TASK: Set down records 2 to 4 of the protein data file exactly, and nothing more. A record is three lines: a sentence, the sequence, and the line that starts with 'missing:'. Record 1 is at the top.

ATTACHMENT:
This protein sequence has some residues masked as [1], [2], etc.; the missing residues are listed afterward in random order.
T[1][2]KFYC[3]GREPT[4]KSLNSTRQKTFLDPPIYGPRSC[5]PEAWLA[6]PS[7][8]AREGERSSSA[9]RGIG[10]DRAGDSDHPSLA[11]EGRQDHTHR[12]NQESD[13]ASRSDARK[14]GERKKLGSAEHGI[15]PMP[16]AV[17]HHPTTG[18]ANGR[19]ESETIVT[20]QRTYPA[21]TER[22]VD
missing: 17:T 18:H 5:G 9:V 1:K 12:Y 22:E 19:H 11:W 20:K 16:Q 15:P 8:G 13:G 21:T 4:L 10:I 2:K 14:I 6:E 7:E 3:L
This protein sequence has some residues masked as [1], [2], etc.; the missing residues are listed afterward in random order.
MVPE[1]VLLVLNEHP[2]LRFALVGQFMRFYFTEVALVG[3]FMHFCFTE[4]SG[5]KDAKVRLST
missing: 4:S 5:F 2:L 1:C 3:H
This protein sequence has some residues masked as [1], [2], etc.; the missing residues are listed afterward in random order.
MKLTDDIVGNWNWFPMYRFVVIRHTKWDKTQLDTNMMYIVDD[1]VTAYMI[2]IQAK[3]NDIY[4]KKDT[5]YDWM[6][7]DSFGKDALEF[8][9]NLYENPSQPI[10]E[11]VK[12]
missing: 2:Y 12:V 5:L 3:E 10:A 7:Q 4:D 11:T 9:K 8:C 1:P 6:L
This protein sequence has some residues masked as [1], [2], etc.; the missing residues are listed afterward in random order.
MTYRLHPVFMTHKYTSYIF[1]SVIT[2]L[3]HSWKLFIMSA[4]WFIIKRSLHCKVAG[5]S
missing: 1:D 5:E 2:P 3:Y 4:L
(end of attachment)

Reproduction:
This protein sequence has some residues masked as [1], [2], etc.; the missing residues are listed afterward in random order.
MVPE[1]VLLVLNEHP[2]LRFALVGQFMRFYFTEVALVG[3]FMHFCFTE[4]SG[5]KDAKVRLST
missing: 4:S 5:F 2:L 1:C 3:H
This protein sequence has some residues masked as [1], [2], etc.; the missing residues are listed afterward in random order.
MKLTDDIVGNWNWFPMYRFVVIRHTKWDKTQLDTNMMYIVDD[1]VTAYMI[2]IQAK[3]NDIY[4]KKDT[5]YDWM[6][7]DSFGKDALEF[8][9]NLYENPSQPI[10]E[11]VK[12]
missing: 2:Y 12:V 5:L 3:E 10:A 7:Q 4:D 11:T 9:K 8:C 1:P 6:L
This protein sequence has some residues masked as [1], [2], etc.; the missing residues are listed afterward in random order.
MTYRLHPVFMTHKYTSYIF[1]SVIT[2]L[3]HSWKLFIMSA[4]WFIIKRSLHCKVAG[5]S
missing: 1:D 5:E 2:P 3:Y 4:L